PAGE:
When pressure and flow data of the arterial stent sensors is combined by the program with synchronous data from other medical devices (in the same patient and at the same time), the combined multi-device data may prove beneficial in providing valuable clinical information outside of the primary medical device location. Suppose, for example, the patient has four different arterial stents in the treatment of peripheral vascular disease. These stents (see FIG. 3) are located in the abdominal aorta (stent 300), right common iliac artery (stent 301), right superficial femoral artery (stent 303), and left common femoral artery (stent 302). Sensor derived measurements from the stent 301 in the right common iliac artery are analyzed by the program and show that the stent 301 is patent and has no significant change in velocity or pressure across its length. However, when the arterial inflow data (i.e., sensors in the proximal stent) is correlated by the program with data from the abdominal aortic stent 300 (which is proximal to the common femoral artery stent), then this data shows that there is a drop off in arterial pressure somewhere between the distal end of the abdominal aortic stent 300 graft and the proximal end of the right common femoral arterial stent 301. The severity of this obstruction can be further surmised based upon the degree of segmental pressure change between these two arterial stents 300, 301.
 In a further step, if the pressure and velocity measurements between the right and left common femoral arterial stents 301, 302 are compared by the program, the result may be that the inflow measurements of the left common femoral artery stent 302 are comparable to the pressure/flow outflow measurements of the abdominal aortic stent 300 graft. These comparative device specific measures provide evidence that the obstruction occurs after (i.e., distal to) the aortic bifurcation and proximal to the right common femoral arterial stent 301, most likely at the origin of the right common femoral artery. If the obstruction had instead been located in the distal abdominal aorta (proximal to the aortic bifurcation), a comparable abnormality would have been expected in the left common femoral artery stent 302, which was not the case. At the same time, comparative pressure and flow inflow measurements in the right superficial femoral artery 303 stent, show no significant change in measurements when compared by the program to the right common femoral artery stent 301, which would mitigate against an obstruction in the arterial segment separating these two stents 301, 303.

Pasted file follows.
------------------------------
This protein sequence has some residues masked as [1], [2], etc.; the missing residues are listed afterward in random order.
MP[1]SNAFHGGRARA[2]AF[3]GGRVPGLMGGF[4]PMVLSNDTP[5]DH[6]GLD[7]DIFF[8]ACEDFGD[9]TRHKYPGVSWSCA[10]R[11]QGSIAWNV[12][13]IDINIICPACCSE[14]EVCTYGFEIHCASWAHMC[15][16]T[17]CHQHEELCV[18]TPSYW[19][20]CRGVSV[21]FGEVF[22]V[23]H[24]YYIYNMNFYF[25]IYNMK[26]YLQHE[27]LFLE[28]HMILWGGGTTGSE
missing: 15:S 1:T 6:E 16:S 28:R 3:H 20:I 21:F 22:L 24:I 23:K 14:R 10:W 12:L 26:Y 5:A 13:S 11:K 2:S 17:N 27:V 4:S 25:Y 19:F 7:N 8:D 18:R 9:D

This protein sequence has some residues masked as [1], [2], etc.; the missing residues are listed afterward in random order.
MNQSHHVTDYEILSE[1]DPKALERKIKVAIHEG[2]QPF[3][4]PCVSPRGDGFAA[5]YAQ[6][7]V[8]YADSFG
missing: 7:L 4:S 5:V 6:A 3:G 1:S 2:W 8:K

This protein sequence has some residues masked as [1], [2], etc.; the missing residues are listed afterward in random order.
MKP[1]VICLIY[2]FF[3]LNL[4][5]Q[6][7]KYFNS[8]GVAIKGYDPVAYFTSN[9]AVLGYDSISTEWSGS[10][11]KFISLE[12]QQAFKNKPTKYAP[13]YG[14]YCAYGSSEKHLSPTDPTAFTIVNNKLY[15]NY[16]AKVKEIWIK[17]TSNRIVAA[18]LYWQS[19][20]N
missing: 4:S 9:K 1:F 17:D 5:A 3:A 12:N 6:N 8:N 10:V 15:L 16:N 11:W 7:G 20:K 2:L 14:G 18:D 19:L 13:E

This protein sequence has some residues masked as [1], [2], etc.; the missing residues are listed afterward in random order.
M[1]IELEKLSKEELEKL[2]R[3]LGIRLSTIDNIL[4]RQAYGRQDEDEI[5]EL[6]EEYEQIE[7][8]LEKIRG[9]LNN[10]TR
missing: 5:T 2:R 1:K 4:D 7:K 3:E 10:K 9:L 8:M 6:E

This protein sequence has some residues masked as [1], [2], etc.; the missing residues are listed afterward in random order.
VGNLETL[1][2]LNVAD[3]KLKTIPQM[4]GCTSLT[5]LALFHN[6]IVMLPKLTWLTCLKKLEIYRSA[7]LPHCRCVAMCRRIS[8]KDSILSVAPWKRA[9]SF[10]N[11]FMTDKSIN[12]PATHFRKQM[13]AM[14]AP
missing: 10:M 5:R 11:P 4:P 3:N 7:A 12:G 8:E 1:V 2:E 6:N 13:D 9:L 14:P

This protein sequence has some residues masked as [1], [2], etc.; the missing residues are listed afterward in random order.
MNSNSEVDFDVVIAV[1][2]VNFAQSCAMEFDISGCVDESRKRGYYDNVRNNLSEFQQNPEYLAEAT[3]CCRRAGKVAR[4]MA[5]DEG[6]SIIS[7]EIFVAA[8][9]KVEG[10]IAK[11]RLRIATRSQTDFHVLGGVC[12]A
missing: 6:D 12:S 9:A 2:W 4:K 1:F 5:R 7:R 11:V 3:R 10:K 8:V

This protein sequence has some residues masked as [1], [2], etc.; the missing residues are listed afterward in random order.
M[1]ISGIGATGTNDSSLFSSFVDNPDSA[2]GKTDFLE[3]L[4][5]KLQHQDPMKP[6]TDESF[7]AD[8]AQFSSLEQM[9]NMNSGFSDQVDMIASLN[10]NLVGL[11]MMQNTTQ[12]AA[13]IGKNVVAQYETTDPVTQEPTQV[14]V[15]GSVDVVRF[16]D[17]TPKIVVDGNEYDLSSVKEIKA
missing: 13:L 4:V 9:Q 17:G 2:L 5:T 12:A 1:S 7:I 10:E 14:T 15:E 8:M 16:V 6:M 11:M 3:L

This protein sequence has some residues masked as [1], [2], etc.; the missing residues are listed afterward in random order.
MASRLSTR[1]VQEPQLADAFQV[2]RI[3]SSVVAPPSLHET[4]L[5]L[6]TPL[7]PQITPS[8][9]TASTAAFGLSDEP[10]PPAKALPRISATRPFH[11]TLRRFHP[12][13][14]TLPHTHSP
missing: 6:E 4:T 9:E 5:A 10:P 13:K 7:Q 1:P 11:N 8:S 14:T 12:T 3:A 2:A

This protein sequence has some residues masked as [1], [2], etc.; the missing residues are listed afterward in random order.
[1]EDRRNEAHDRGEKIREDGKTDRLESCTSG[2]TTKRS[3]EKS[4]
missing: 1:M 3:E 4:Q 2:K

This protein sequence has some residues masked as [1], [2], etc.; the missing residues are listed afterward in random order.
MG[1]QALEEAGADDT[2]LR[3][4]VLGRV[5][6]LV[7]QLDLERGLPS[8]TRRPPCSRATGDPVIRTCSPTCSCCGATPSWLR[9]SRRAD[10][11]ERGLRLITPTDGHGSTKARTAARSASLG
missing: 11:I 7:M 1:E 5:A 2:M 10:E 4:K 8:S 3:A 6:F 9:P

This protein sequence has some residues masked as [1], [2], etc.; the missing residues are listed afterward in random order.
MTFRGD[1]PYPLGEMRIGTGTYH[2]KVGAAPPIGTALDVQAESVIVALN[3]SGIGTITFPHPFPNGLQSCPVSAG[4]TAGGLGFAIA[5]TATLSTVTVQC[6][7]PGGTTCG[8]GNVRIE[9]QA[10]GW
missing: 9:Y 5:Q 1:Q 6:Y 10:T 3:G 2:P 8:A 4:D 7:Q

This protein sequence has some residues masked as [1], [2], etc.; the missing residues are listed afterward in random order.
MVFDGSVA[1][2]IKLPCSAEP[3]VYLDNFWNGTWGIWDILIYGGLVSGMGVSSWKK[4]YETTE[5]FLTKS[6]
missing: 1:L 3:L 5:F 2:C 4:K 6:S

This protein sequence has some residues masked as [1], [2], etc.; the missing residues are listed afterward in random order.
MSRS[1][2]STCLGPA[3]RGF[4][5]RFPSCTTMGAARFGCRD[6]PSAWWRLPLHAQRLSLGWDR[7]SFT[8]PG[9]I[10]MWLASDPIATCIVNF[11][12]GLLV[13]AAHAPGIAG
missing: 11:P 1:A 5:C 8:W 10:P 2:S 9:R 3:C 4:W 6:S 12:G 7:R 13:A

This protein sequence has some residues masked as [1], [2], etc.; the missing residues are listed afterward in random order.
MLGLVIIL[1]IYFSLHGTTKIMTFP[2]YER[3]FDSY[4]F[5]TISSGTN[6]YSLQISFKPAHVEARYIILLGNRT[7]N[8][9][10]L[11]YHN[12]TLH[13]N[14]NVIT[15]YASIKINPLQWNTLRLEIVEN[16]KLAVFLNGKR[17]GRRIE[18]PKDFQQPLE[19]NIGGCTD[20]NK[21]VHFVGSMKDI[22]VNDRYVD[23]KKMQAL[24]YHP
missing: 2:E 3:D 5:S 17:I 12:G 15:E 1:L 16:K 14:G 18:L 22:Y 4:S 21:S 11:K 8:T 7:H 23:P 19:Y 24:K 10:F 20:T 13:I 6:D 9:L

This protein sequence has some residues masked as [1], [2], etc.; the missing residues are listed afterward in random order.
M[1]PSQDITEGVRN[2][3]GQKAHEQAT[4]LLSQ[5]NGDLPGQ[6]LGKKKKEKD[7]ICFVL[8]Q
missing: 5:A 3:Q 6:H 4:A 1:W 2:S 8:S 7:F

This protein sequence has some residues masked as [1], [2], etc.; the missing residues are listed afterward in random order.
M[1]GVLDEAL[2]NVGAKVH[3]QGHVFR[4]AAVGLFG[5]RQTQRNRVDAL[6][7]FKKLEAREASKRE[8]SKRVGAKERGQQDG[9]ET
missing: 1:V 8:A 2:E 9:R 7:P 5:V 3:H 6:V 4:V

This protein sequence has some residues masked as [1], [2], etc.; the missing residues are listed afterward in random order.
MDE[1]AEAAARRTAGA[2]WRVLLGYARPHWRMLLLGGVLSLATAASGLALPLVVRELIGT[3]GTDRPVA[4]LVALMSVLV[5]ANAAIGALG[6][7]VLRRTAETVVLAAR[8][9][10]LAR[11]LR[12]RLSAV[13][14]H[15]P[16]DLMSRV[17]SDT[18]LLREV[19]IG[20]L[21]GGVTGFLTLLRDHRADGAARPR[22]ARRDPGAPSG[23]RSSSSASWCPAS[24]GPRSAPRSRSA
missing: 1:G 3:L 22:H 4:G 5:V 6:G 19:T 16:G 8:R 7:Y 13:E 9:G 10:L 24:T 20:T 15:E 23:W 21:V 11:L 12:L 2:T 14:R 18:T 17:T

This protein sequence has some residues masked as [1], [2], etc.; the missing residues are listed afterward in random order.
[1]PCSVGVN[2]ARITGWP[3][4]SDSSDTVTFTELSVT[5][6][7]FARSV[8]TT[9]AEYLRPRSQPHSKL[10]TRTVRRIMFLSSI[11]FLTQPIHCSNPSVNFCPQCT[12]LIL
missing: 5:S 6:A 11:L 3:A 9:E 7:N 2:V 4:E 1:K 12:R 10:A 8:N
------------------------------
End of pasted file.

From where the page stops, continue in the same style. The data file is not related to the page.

One important application of the present invention shows how the device related measurements can be sequentially analyzed by the program to identify the timing, severity, location, and etiology of pathology. Using the same patient with four arterial stents 300-303 (in the treatment of peripheral vascular disease), the sensors capture a sudden and rapid change in arterial inflow measurements in the right common femoral artery stent 301, accompanied by complete absence of distal stent outflow. The program analysis indicates that an acute obstruction has occurred in the right common femoral artery stent 301, the specific location of which can be determined by the program analyzing neighboring sensor data along the course of the stent 301.
 The two likely causes of pathology are progression in atherosclerotic plaque or embolism. Since the "pre-event" measures as analyzed by the program, showed a relatively mild degree of obstruction, and the abnormity occurred quite acutely (i.e., in the 15 minute interval of routine sequential measurements), the logical etiology is that of embolism. Since the embolism source can occur anywhere proximal to the point of obstruction it is often difficult to localize the exact source. However, in this case, analysis by the program of the data from the sensors in the internal wall of the abdominal aortic stent 300 graft, had previously demonstrated a significant burden of atherosclerotic plaque along the middle of the stent 300, which is no longer detected by the sensors. By calculating the distance between the sensors, and "before and after" sensor data, the program can estimate the size of the embolus (i.e., 2.5 cm), which correlates with the luminal diameter of the occluded right common femoral artery stent. Knowing the etiology, source, timing, and severity of this obstruction, allows the program to provide timely diagnosis, notification, and intervention. Having the ability of the program to correlate real-time data from multiple individual devices provides additional knowledge and insight not available when data is limited to that of a single medical device alone.